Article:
The Phillies got their middle-of-the-order hitter Friday, picking up two-time All-Star Hunter Pence from the Astros for first baseman Jonathan Singleton, RHP Jarred Cosart, RHP Josh Zeid and a still undisclosed fourth player.
It’s the right-handed bat the Phillies felt they needed to slot in behind Chase Utley and Ryan Howard in the order. Pence, though, hasn’t been all that much better than Domonic Brown of late. He’s batting .200 with just two RBI in 45 at-bats since the All-Star break. Since June 1, he’s hitting .297/.344/.424 with three homers and 19 RBI in 172 at-bats.
Maybe now that he’s finished with the trade rumors, he’ll improve. The Phillies are certainly banking on it after surrendering their top two prospects. Singleton, who is just 19, was hitting .284/.387/.413 for Single-A Clearwater this season. Because of Howard’s presence, the Phillies tried him in left field earlier this year. But that didn’t take. Singleton should be a 30-homer guy down the line, and he could be an upgrade over Brett Wallace by the end of 2013.
Cosart, 21, was also at Clearwater and was 9-8 with a 3.92 ERA and a 79/43 K/BB ratio in 108 innings. He lacks polish for someone regarded as a top pitching prospect, but he throws in the mid-90s and shows a plus curveball. He’s a definite candidate to flame out, but he has top-of-the-rotation potential.
Zeid isn’t so talented. The 24-year-old had a 5.65 ERA and a 56/27 K/BB ratio in 63 2/3 innings while splitting time between the rotation and the pen for Double-A Reading. If he makes it in the majors, it’ll be as a middle reliever.
Pence is the Phillies’ answer to Carlos Beltran, and the fact that he’s under control through 2013 necessated the big offer. He will give the Phillies offense a lift, and he may well make a difference as a No. 5 hitter come playoff time. Still, it’s debatable whether he was really enough of an upgrade to justify the investment. He has a 119 OPS+ since 2009, which puts him a bit below fellow corner outfielders Nick Swisher and Josh Willingham and barely above Corey Hart and Bobby Abreu. He is an above average defender and an asset on the basepaths, but he’s not truly a star and he’s about to get paid like one.
MLB.com’s Jenifer Langosch reports that Cardinals’ shortstop Aledmys Diaz has been sporting a new look around Busch Stadium with a pair of “strobe glasses,” technology-enhanced specs designed to help athletes focus on the ball. Like a strobe light, the lenses of these glasses affect a player’s vision by rapidly changing opacity, giving its wearers the illusion that the objects they see are moving more slowly than normal. Once a player adjusts to the new speed of play, they gain a greater sense of control and are able to time their actions with more precision.
Diaz isn’t the first MLB player to utilize the technology, just the first Cardinals’ player to do so. It’s been tested by Bryce Harper, Corey Brown, Tommy Joseph, Austin Hedges and Joe Mauer, among others around the league, and has been used for everything from refining a catcher’s reflexes behind the plate to tweaking a hitter’s ability to track a pitch. Per Langosch, Diaz has been using the glasses to hone in on the ball during pregame drills, increasing both his confidence and response time on the field and improving his defense at short.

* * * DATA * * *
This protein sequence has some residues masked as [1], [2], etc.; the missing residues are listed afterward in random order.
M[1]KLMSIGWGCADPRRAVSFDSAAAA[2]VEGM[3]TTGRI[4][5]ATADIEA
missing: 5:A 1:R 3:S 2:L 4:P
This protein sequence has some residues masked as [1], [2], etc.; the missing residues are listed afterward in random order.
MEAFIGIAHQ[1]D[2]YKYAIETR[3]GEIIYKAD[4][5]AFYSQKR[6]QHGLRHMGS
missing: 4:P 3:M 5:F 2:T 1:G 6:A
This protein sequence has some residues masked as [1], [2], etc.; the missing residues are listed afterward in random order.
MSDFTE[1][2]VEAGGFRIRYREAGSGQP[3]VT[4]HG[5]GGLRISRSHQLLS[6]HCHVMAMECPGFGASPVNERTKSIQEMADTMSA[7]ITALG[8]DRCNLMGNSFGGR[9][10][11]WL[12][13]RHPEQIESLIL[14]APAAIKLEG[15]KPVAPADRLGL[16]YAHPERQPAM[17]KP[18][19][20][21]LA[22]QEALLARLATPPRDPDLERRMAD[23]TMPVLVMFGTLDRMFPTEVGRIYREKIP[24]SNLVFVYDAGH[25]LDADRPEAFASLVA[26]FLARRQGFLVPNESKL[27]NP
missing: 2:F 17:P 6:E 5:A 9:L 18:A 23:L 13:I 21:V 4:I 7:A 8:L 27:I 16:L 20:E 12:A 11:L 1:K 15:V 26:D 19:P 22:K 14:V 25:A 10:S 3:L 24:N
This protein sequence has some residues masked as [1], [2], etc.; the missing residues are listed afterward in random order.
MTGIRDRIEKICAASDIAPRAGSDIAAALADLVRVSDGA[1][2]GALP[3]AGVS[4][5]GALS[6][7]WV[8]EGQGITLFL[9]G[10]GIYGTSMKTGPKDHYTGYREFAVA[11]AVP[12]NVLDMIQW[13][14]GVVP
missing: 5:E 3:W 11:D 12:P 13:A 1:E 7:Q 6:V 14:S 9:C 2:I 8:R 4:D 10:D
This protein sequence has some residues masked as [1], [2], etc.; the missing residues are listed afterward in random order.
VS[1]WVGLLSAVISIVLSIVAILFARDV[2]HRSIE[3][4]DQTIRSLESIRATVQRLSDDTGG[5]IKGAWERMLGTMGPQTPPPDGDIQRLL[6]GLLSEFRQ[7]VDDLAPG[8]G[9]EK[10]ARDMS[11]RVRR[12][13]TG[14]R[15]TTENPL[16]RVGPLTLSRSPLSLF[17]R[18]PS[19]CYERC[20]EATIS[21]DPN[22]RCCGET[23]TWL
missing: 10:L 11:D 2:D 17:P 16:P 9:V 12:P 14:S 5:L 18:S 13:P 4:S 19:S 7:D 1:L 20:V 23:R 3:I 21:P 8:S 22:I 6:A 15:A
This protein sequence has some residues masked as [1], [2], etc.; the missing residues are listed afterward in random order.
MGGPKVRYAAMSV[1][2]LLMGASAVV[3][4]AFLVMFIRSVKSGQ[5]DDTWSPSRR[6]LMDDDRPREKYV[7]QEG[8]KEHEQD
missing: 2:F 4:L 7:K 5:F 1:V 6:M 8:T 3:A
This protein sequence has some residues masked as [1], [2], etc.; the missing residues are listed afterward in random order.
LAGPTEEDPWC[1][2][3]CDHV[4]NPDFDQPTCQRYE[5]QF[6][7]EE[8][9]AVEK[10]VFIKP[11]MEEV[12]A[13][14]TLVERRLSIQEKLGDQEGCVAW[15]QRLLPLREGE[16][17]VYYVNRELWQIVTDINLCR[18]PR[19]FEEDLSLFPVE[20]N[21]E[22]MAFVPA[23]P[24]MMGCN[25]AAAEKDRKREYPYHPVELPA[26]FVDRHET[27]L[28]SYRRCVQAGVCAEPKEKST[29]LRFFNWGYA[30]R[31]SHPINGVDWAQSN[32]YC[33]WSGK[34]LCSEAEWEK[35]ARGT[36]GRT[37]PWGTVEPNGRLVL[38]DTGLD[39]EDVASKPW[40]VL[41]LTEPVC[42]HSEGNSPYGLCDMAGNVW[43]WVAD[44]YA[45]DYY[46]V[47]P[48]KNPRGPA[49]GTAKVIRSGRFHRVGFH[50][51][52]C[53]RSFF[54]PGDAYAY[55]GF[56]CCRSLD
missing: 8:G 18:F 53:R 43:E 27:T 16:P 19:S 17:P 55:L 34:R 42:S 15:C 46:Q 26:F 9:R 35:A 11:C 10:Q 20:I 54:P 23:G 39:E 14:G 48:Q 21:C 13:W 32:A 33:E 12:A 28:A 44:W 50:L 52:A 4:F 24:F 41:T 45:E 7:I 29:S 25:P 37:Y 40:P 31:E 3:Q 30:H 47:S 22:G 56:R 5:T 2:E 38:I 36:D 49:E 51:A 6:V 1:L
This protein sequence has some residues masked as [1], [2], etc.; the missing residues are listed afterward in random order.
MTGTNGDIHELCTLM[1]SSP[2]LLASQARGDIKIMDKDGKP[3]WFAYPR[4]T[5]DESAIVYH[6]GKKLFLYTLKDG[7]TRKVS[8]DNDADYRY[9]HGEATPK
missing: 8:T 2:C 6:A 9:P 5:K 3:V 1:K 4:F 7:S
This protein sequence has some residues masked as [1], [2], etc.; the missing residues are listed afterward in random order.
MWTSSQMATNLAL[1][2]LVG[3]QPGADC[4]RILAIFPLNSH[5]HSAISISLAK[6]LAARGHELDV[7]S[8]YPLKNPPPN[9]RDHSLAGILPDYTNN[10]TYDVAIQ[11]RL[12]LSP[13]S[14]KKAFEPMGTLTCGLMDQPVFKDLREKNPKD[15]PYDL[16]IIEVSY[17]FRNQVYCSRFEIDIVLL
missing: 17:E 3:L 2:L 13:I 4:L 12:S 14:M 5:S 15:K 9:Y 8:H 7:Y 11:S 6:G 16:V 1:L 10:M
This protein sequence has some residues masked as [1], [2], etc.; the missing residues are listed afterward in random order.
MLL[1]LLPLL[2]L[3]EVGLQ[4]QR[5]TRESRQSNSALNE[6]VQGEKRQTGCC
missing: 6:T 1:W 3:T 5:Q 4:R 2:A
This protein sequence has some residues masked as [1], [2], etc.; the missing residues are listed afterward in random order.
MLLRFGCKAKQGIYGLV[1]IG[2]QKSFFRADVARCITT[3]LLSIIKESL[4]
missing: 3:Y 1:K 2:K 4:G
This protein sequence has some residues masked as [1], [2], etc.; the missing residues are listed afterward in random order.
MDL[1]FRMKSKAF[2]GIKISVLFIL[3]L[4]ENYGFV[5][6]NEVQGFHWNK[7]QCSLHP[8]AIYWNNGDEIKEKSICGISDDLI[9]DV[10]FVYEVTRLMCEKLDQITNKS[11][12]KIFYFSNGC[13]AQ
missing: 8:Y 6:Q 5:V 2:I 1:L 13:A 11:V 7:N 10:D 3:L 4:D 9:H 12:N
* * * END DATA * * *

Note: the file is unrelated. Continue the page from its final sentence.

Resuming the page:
The shortstop has been the focus of some concern this season after seeing a sizable dip in his production at the plate, and his five fielding errors, 0.6 UZR and 0.6 fWAR haven’t helped matters, either. He sustained a minor thumb injury during an at-bat on Friday night, and was left off of the Cardinals’ starting lineup on Saturday, though manager Mike Matheny didn’t rule out his ability to pinch-hit during the series. While the strobe glasses are a good start, Diaz will need more than a pair of specs to match the spotlight-worthy performance he turned out during his rookie season in 2016.
Red Sox’ left-hander Eduardo Rodriguez may finally get a chance at cracking the rotation again, assuming all goes well in Double-A Portland first. Rodriguez took the field prior to the club’s afternoon session with the Angels, firing 68 pitches in a simulated game as he prepared for an upcoming rehab assignment in Portland on Thursday.
The 24-year-old southpaw suffered a right knee subluxation during pregame warmups on June 1, and it’s been a slow path to recovery ever since. It’s not the first time Rodriguez has had issues with his right knee — he sustained a similar injury during spring training last year — and this time around, the Red Sox weren’t about to gamble with their starter’s health. Ian Browne of MLB.com reports that Rodriguez was put in a knee brace and underwent exercises designed to help him regain some mobility and stability while he worked back up to full strength on the mound.
He’ll still need to prove he can throw a 75- to 80-pitch outing in Double-A, and barring any significant setbacks, will likely rejoin the Red Sox’ pitching staff when they visit the Rangers next month. In the meantime, the club will continue to cycle starters through the No. 5 spot, which has seen no fewer than three different pitchers since Rodriguez hit the disabled list. The lefty is 4-2 in 10 starts this season after logging a 3.54 ERA, 3.1 BB/9 and career-high 9.6 SO/9 through his first 61 innings.